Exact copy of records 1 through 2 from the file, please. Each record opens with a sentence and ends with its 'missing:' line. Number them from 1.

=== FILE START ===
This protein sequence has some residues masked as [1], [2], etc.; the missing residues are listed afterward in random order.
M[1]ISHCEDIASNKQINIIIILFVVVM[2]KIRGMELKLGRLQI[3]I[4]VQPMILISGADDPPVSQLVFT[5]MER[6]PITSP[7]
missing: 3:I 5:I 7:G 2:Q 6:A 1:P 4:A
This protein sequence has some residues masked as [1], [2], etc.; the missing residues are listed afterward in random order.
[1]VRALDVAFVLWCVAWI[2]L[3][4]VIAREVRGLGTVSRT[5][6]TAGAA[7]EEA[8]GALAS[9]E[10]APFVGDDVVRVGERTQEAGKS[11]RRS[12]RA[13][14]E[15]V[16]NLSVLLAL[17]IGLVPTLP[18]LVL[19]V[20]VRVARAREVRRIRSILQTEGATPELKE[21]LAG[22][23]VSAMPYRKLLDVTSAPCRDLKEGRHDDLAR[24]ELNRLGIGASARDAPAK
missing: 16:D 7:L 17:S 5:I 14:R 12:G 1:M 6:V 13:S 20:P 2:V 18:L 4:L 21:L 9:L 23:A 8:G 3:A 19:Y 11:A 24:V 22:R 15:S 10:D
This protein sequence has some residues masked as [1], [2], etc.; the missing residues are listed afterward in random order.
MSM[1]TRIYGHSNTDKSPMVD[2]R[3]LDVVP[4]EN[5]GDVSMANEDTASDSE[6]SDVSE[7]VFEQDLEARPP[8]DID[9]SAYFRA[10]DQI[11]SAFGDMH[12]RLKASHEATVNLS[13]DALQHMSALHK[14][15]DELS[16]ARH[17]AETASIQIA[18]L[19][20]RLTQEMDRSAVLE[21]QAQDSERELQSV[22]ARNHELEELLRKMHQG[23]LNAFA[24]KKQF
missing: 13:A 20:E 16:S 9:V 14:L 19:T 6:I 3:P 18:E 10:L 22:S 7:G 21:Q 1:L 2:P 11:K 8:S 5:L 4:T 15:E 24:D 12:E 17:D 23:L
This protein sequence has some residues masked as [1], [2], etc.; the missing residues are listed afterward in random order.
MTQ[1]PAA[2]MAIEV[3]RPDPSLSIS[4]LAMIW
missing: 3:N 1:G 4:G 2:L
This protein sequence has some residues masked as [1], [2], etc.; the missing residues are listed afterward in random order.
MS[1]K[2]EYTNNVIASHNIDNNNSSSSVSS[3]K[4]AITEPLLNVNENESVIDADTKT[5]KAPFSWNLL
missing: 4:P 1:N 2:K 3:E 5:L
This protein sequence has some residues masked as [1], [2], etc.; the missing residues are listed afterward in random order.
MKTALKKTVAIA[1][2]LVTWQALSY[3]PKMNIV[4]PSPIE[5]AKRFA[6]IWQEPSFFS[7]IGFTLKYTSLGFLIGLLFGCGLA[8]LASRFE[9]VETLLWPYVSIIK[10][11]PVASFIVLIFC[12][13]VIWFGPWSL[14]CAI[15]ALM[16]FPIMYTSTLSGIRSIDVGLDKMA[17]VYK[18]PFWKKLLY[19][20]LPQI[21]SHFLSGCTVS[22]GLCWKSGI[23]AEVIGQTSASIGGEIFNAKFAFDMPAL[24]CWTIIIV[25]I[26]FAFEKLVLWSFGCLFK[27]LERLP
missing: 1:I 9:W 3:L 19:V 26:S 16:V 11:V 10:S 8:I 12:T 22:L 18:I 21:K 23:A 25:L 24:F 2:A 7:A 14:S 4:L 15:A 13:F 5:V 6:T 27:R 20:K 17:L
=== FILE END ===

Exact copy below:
This protein sequence has some residues masked as [1], [2], etc.; the missing residues are listed afterward in random order.
M[1]ISHCEDIASNKQINIIIILFVVVM[2]KIRGMELKLGRLQI[3]I[4]VQPMILISGADDPPVSQLVFT[5]MER[6]PITSP[7]
missing: 3:I 5:I 7:G 2:Q 6:A 1:P 4:A
This protein sequence has some residues masked as [1], [2], etc.; the missing residues are listed afterward in random order.
[1]VRALDVAFVLWCVAWI[2]L[3][4]VIAREVRGLGTVSRT[5][6]TAGAA[7]EEA[8]GALAS[9]E[10]APFVGDDVVRVGERTQEAGKS[11]RRS[12]RA[13][14]E[15]V[16]NLSVLLAL[17]IGLVPTLP[18]LVL[19]V[20]VRVARAREVRRIRSILQTEGATPELKE[21]LAG[22][23]VSAMPYRKLLDVTSAPCRDLKEGRHDDLAR[24]ELNRLGIGASARDAPAK
missing: 16:D 7:L 17:S 5:I 14:R 12:G 1:M 6:V 13:S 20:P 2:V 18:L 4:L 21:L 9:L 23:A 8:G 3:A 19:Y 11:A 24:V 22:R 15:S 10:D